“Our right to clean air is as basic and important as our right to clean drinking water. It’s now nearly 4 years since the Council passed a Green motion calling for a Clean Air Zone and yet despite the Council spending millions of pounds on consultants, Bristol is no closer to clean, breathable air. After four years of failure from Marvin Rees to act on clean air, I fully support protesters taking peaceful socially-distanced action to voice their frustration at the city's continuing illegal and unsafe air quality and call on the Mayor to speak with the protesters to explain just how he intends to clean up Bristol's air, with the urgency that is needed."

Good progress on homelessness but MPs must do more nationally

Good progress on homelessness but MPs must do more nationally

Green councillor and Bristol West MP candidate Carla Denyer has praised staff at Bristol City Council for their work tackling homelessness during lockdown [1], but highlighted that some more radical changes are still needed to fix the UK’s broken housing system. Councillor Denyer has called on the Government to do all it can to support renters, but has also made a particular plea to local Labour MP and Shadow Housing Secretary Thangam Debbonaire to reconsider her party’s proposals [2], which seem to favour landlords over their tenants.

Green Councillor Carla Denyer named one of the top women in engineering

Green Councillor Carla Denyer named one of the top women in engineering

Green Councillor Carla Denyer has been named as one of the Top 50 Women in Engineering for 2020 by the Women’s Engineering Society.

Bristol needs clean air now

Bristol needs clean air now

As Extinction Rebellion gears up for a week of action and protests around Bristol’s illegal air quality levels, Green Councillors say clean air is now more important than ever. With growing evidence that dirty air exacerbates the impact of coronavirus and growing calls for a nationwide review on the Government’s air quality strategy, Greens say the time for talking is over – immediate action is now needed to clean up Bristol’s dangerous air.

Prevent a second wave of Coronavirus  give Bristol tools to track and trace

Prevent a second wave of Coronavirus – give Bristol tools to track and trace

As lockdown restrictions are eased in Bristol, early evidence suggests the government’s ‘track and trace’ program is not reaching enough people to be effective.

Let this mark a new era for Bristol

Let this mark a new era for Bristol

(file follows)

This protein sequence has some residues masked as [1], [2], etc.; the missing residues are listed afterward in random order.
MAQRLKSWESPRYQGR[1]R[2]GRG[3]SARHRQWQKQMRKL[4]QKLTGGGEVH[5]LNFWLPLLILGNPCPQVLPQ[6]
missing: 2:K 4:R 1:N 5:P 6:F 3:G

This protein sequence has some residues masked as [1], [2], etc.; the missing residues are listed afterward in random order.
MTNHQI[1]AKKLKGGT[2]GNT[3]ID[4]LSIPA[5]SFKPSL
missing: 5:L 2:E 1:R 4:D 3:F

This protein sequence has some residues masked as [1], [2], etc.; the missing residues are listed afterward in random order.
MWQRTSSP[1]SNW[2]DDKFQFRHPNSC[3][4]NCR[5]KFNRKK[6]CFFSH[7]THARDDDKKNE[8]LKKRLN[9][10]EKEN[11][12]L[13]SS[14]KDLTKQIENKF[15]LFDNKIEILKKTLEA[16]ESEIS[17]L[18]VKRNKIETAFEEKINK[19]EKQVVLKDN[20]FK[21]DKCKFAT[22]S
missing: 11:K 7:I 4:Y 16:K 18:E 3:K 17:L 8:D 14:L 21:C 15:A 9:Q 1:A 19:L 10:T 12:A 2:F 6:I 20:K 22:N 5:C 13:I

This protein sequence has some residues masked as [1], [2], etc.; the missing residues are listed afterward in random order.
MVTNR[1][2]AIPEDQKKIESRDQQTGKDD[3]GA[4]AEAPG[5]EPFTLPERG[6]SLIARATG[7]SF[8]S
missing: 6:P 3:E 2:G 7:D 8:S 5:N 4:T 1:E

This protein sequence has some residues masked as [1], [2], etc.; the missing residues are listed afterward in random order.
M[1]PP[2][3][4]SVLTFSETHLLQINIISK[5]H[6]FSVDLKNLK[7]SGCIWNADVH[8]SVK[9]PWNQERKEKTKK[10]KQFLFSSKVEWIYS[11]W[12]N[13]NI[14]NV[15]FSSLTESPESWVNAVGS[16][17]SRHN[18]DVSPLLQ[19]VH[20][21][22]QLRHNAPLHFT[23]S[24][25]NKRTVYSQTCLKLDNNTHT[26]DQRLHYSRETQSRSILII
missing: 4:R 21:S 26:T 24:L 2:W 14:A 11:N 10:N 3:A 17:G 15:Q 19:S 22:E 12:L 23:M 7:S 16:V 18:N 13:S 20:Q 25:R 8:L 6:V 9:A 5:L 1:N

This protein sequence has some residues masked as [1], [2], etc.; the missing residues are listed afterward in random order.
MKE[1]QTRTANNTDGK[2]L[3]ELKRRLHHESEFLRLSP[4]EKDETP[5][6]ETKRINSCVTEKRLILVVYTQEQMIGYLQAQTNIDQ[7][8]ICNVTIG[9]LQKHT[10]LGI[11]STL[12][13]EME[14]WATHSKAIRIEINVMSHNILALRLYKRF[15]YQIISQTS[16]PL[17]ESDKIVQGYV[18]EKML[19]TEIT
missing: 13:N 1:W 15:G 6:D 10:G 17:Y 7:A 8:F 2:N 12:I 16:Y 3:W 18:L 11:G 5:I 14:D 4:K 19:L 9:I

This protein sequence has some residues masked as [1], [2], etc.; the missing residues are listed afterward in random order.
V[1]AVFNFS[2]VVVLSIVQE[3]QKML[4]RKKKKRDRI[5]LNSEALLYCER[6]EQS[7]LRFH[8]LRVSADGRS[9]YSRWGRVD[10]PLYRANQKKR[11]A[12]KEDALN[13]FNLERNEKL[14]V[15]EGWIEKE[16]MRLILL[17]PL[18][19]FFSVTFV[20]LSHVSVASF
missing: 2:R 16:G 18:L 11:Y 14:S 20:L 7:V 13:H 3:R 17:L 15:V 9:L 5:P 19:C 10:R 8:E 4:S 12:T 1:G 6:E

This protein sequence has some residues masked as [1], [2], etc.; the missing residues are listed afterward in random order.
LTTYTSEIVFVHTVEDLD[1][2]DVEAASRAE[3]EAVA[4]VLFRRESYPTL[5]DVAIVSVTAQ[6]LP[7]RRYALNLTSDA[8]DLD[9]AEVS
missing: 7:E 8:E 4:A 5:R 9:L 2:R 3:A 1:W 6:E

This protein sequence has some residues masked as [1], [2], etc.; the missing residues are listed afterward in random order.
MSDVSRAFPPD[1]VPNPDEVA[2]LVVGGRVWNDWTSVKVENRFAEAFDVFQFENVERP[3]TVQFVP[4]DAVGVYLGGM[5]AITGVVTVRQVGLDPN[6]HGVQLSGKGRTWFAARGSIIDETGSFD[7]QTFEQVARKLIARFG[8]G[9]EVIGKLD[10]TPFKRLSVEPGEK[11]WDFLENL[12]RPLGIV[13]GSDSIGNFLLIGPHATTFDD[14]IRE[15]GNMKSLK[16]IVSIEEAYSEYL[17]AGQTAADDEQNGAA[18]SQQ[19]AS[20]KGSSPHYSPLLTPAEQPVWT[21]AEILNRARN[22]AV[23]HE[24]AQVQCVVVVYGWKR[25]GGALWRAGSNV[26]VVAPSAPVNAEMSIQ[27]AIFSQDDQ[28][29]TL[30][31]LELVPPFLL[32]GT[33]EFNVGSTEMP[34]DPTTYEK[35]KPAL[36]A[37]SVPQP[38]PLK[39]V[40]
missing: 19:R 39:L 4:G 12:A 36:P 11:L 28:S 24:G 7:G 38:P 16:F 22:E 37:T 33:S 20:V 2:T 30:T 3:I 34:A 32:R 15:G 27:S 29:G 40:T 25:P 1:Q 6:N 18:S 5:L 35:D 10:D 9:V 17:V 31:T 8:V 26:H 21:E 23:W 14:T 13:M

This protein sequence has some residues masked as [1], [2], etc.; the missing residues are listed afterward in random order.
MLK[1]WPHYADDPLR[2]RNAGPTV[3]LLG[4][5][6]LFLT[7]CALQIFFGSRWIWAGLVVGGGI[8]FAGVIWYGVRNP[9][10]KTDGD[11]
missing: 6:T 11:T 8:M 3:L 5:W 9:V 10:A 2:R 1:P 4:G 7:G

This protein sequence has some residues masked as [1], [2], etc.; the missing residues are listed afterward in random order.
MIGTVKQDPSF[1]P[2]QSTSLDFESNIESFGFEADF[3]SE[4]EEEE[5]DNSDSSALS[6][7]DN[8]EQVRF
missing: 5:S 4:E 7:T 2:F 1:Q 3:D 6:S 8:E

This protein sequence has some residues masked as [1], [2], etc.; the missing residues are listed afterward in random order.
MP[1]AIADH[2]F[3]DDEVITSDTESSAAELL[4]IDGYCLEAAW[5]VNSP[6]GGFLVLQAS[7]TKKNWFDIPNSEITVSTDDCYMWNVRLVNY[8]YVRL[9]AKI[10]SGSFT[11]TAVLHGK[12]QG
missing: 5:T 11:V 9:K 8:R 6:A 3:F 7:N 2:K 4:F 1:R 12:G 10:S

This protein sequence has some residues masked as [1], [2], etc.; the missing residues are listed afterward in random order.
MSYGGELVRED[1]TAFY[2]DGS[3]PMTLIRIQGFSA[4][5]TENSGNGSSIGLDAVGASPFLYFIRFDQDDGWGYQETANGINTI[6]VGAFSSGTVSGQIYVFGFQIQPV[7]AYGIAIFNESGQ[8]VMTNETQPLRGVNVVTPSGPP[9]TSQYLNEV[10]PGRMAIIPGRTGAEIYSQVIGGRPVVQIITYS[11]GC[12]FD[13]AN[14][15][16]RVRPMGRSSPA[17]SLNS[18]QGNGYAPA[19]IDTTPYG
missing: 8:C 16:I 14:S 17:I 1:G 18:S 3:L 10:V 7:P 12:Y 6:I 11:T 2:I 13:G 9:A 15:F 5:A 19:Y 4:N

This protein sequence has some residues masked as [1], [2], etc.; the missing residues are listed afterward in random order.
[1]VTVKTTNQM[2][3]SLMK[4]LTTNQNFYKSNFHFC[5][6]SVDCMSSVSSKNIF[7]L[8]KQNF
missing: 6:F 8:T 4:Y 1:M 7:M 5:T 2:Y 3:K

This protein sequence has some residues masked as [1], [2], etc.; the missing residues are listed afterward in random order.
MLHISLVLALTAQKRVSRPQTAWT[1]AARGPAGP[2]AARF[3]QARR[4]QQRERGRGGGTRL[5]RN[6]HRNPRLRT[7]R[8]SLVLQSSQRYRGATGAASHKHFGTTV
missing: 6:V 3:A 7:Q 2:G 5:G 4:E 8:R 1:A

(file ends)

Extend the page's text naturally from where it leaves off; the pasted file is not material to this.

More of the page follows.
Green Party Councillors in Bristol and the Green mayoral candidate join the voices calling for a new era to begin, now that Colston's statue, and the oppression it represents, no longer looks out over Bristol.

Safe streets needed now

Safe streets needed now

As more people return to work and children return to school it is more important than ever that we have streets that prioritise pedestrians and cyclists and enable social distancing, Bristol’s Green Councillors have said.

Greens of Colour call for independent COVID inquiry to factor in institutional racism

Greens of Colour call for independent COVID inquiry to factor in institutional racism

Green Party demands independent BAME Covid-19 inquiry: The Green Party has backed calls for an independent inquiry into the disproportionate impact of Covid-19 on black, Asian and minority ethnic people. Greens of Colour chairperson Azzees Minott said: “The government’s inquiry into the impact of Covid-19 on BAME people has let communities of colour down.

Tackle rising unemployment with a Green New Deal

Tackle rising unemployment with a Green New Deal

Green councillors have been calling for a ‘Green New Deal’ to reboot the economy, provide jobs and tackle the climate crisis. On 2nd June Bristol City Council's Cabinet meeting included the news that the Council is forecasting a funding gap of around £86 million as a result of the Coronavirus pandemic. This is made up of a combination of loss of income and additional expenditure to pay for the response to the emergency. Unemployment is also forecast to rise steeply in coming months.

Bristols carbon neutral 2030 target essential

Bristol's carbon neutral 2030 target essential

Green Councillor Carla Denyer proposed Bristol Council’s original Climate Emergency motion – the first of its kind in Europe – in November 2018. She said: “Hidden away on page 107 is a warning that there is now a high risk of failure to deliver the Council’s Climate Emergency Action Plan to reach carbon neutrality by 2030. This is very concerning. We cannot afford to lurch from one emergency to another. Some form of Green New Deal is essential to help the city and country to ‘build back better’. A green recovery is the only way to deal with the huge economic challenges while tackling the climate crisis, creating security and leaving behind the inequality that has damaged our society for so long.”

Secrecy and concealment as Bristol Energy loses millions of pounds

Secrecy and concealment as Bristol Energy loses millions of pounds

Bristol Energy has lost tens of millions of pounds of Council tax payers money, so Greens ask why this week's Cabinet meeting will hold the discussion's on what has gone wrong in secret.

Cleo Lake launches GiveNTech campaign to tackle digital exclusion

Cleo Lake launches #GiveNTech campaign to tackle digital exclusion

Green Councillor Cleo Lake has launched a campaign to redistribute unused IT equipment to tackle digital exclusion during pandemic

We use cookies on our website to improve your experience, by using our website you accept the use of these cookies. Read More Close